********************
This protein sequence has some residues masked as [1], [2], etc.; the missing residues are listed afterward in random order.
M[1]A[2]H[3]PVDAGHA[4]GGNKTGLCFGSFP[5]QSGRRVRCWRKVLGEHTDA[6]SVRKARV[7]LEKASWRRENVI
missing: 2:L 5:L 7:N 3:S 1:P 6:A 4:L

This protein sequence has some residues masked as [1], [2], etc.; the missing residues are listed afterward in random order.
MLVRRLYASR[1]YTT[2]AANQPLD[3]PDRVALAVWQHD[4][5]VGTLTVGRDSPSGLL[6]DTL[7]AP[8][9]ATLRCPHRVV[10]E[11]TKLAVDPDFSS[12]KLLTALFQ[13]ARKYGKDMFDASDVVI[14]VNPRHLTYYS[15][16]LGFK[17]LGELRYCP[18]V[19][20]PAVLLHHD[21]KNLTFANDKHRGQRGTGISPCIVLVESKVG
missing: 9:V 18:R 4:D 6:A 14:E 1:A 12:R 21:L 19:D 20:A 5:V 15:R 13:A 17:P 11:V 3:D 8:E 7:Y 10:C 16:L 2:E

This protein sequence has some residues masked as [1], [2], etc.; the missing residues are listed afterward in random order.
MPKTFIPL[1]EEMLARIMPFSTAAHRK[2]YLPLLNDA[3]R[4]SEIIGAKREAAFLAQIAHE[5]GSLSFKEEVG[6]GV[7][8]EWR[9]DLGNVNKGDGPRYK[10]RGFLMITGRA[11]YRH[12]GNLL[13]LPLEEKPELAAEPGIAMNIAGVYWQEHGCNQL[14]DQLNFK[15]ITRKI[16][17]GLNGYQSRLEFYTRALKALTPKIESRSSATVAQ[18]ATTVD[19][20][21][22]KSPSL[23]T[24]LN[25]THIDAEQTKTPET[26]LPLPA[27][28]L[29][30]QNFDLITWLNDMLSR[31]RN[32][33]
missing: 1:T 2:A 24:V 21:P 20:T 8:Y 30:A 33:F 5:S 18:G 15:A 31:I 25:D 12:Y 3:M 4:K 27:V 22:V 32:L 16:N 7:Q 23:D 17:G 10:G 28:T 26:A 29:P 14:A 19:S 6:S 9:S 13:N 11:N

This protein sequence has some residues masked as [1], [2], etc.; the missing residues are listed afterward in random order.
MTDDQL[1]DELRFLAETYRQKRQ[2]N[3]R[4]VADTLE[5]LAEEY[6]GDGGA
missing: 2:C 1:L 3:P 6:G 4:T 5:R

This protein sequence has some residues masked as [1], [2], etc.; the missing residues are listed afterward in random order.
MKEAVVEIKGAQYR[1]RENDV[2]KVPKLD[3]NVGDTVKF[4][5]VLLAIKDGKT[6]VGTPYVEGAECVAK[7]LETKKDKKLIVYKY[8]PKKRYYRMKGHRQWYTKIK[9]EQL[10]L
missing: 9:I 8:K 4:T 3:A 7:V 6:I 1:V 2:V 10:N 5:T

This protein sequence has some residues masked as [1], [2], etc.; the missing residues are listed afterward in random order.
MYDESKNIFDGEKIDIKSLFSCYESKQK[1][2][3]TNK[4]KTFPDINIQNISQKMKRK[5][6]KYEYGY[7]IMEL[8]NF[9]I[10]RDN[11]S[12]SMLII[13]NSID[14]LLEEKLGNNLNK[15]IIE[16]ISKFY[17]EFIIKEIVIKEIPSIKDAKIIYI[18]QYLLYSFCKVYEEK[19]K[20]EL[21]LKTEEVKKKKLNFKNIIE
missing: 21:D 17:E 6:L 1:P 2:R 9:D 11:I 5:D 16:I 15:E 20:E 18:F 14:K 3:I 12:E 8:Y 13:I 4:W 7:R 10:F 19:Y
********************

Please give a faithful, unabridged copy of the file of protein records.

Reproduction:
This protein sequence has some residues masked as [1], [2], etc.; the missing residues are listed afterward in random order.
M[1]A[2]H[3]PVDAGHA[4]GGNKTGLCFGSFP[5]QSGRRVRCWRKVLGEHTDA[6]SVRKARV[7]LEKASWRRENVI
missing: 2:L 5:L 7:N 3:S 1:P 6:A 4:L

This protein sequence has some residues masked as [1], [2], etc.; the missing residues are listed afterward in random order.
MLVRRLYASR[1]YTT[2]AANQPLD[3]PDRVALAVWQHD[4][5]VGTLTVGRDSPSGLL[6]DTL[7]AP[8][9]ATLRCPHRVV[10]E[11]TKLAVDPDFSS[12]KLLTALFQ[13]ARKYGKDMFDASDVVI[14]VNPRHLTYYS[15][16]LGFK[17]LGELRYCP[18]V[19][20]PAVLLHHD[21]KNLTFANDKHRGQRGTGISPCIVLVESKVG
missing: 9:V 18:R 4:D 6:A 14:E 1:A 12:R 21:L 19:D 20:A 5:V 15:R 13:A 17:P 11:V 3:D 8:E 7:Y 10:C 16:L 2:E

This protein sequence has some residues masked as [1], [2], etc.; the missing residues are listed afterward in random order.
MPKTFIPL[1]EEMLARIMPFSTAAHRK[2]YLPLLNDA[3]R[4]SEIIGAKREAAFLAQIAHE[5]GSLSFKEEVG[6]GV[7][8]EWR[9]DLGNVNKGDGPRYK[10]RGFLMITGRA[11]YRH[12]GNLL[13]LPLEEKPELAAEPGIAMNIAGVYWQEHGCNQL[14]DQLNFK[15]ITRKI[16][17]GLNGYQSRLEFYTRALKALTPKIESRSSATVAQ[18]ATTVD[19][20][21][22]KSPSL[23]T[24]LN[25]THIDAEQTKTPET[26]LPLPA[27][28]L[29][30]QNFDLITWLNDMLSR[31]RN[32][33]
missing: 1:T 2:A 24:V 21:P 20:T 8:Y 30:A 33:F 5:S 18:G 15:A 31:I 25:D 12:Y 3:M 4:K 27:V 22:V 32:L 16:N 7:Q 23:D 17:G 10:G 28:T 26:A 29:P 14:A 19:S 6:S 9:S 13:N 11:N

This protein sequence has some residues masked as [1], [2], etc.; the missing residues are listed afterward in random order.
MTDDQL[1]DELRFLAETYRQKRQ[2]N[3]R[4]VADTLE[5]LAEEY[6]GDGGA
missing: 2:C 1:L 3:P 6:G 4:T 5:R

This protein sequence has some residues masked as [1], [2], etc.; the missing residues are listed afterward in random order.
MKEAVVEIKGAQYR[1]RENDV[2]KVPKLD[3]NVGDTVKF[4][5]VLLAIKDGKT[6]VGTPYVEGAECVAK[7]LETKKDKKLIVYKY[8]PKKRYYRMKGHRQWYTKIK[9]EQL[10]L
missing: 9:I 8:K 4:T 3:A 7:V 6:I 1:V 2:V 10:N 5:T

This protein sequence has some residues masked as [1], [2], etc.; the missing residues are listed afterward in random order.
MYDESKNIFDGEKIDIKSLFSCYESKQK[1][2][3]TNK[4]KTFPDINIQNISQKMKRK[5][6]KYEYGY[7]IMEL[8]NF[9]I[10]RDN[11]S[12]SMLII[13]NSID[14]LLEEKLGNNLNK[15]IIE[16]ISKFY[17]EFIIKEIVIKEIPSIKDAKIIYI[18]QYLLYSFCKVYEEK[19]K[20]EL[21]LKTEEVKKKKLNFKNIIE
missing: 21:D 17:E 6:L 1:P 2:R 9:D 11:I 5:D 16:I 15:E 20:E 18:F 14:K 3:I 12:E 8:Y 13:I 4:W 7:R 10:F 19:Y